ChocolateChipCookiesIn a recent post, CodingHorror blogged about a story of one of his friends attempts at writing his own HTML sanitizer for his website.

I won't bother repeating the details but it all boils down to the fact that his friend noticed users were logged into his website as him and hacking away with admin access.  How did this happen?  It turned out to be a Cross Site Scripting attack (XSS) that found it's way around his HTML sanitizing routines.  A user posted some content that included mangled JavaScript that made an external reference including all history and cookies of the current users session to an alternate machine.

CodingHorror recommended adding the HttpOnly attribute to Set-Cookie response headers to help protect these cookies from being able to make their way out to remote machines.  Per his blog post:

  • HttpOnly restricts all access to document.cookie in IE7, Firefox 3, and Opera 9.5 (unsure about Safari)
  • HttpOnly removes cookie information from the response headers in XMLHttpObject.getAllResponseHeaders() in IE7. It should do the same thing in Firefox, but it doesn't, because there's a bug.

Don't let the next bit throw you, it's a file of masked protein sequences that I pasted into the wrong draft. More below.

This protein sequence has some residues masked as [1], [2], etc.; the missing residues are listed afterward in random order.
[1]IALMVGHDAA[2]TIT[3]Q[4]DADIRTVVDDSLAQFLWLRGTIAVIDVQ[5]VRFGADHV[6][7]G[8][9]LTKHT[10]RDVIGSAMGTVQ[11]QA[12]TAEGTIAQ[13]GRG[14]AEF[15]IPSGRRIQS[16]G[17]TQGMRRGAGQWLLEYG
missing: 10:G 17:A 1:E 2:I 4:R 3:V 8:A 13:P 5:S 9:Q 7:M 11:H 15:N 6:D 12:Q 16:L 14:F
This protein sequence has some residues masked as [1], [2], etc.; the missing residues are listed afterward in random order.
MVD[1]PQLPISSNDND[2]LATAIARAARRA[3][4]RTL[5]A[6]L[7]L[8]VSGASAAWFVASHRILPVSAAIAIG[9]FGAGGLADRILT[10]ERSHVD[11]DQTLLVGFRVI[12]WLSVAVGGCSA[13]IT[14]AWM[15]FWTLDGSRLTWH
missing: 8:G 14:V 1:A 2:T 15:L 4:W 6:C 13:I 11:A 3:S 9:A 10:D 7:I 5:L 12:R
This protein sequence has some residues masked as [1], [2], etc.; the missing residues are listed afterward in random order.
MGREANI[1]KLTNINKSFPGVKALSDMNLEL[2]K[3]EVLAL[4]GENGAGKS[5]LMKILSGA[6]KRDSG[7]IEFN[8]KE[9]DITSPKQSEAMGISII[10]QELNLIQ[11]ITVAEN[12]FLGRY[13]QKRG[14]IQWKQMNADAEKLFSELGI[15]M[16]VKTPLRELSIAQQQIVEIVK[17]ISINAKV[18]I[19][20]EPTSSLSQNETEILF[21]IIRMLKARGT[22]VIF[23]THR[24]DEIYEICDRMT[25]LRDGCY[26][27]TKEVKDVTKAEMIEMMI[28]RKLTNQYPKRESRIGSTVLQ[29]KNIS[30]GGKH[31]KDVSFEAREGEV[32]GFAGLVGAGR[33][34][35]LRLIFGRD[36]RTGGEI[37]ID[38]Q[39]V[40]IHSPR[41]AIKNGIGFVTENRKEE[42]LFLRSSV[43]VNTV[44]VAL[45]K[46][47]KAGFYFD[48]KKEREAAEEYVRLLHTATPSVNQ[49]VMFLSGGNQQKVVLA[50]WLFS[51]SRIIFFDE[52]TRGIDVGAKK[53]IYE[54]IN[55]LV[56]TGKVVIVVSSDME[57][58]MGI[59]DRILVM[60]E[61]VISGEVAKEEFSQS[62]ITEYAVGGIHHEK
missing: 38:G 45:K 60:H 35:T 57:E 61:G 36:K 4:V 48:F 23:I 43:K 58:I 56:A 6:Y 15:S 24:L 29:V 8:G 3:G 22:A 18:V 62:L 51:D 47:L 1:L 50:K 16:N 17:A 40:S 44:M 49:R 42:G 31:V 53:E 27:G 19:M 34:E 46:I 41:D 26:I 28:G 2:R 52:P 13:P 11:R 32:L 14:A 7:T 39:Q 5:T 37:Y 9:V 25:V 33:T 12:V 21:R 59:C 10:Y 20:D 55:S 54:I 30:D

• XMLHttpObjects may only be submitted to the domain they originated from, so there is no cross-domain posting of the cookies.

Whenever I hear about modifications made to backend servers, alarms start going off in my head and I get to thinking about how this can be accomplished on the network transparently.  Well, if you happen to have a BIG-IP, then it's quite easy.  A simple iRule can be constructed that will check all the response cookies and if they do not already have the HttpOnly attribute, then add it.  I went one step further and added a check for the "Secure" attribute and added that one in as well for good measure.

when HTTP_RESPONSE {
  foreach cookie [HTTP::cookie names]
  {
    set value [HTTP::cookie value $cookie];
    if { "" != $value }
    {
      set testvalue [string tolower $value]
      set valuelen [string length $value]
      #log local0. "Cookie found: $cookie = $value";
      switch -glob $testvalue {
        "*;secure*" -
        "*; secure*" { }
        default { set value "$value; Secure"; }
      }
      switch -glob $testvalue {
        "*;httponly*" -
        "*; httponly*" { }
        default { set value "$value; HttpOnly"; }
      }
      if { [string length $value] > $valuelen} {
        #log local0. "Replacing cookie $cookie with $value"
        HTTP::cookie value $cookie "${value}"
      }
    }
  }
}

If you are only concerned with the Secure attribute, then you can always use the "HTTP::cookie secure" command but as far as I can tell it won't include the HttpOnly attribute.

So, if you determine that HttpOnly cookies are the way you want to go, you could manually configure these on all of your applications on your backend servers.  Or... you could configure it in one place on the network.  I think I prefer the second option.

-Joe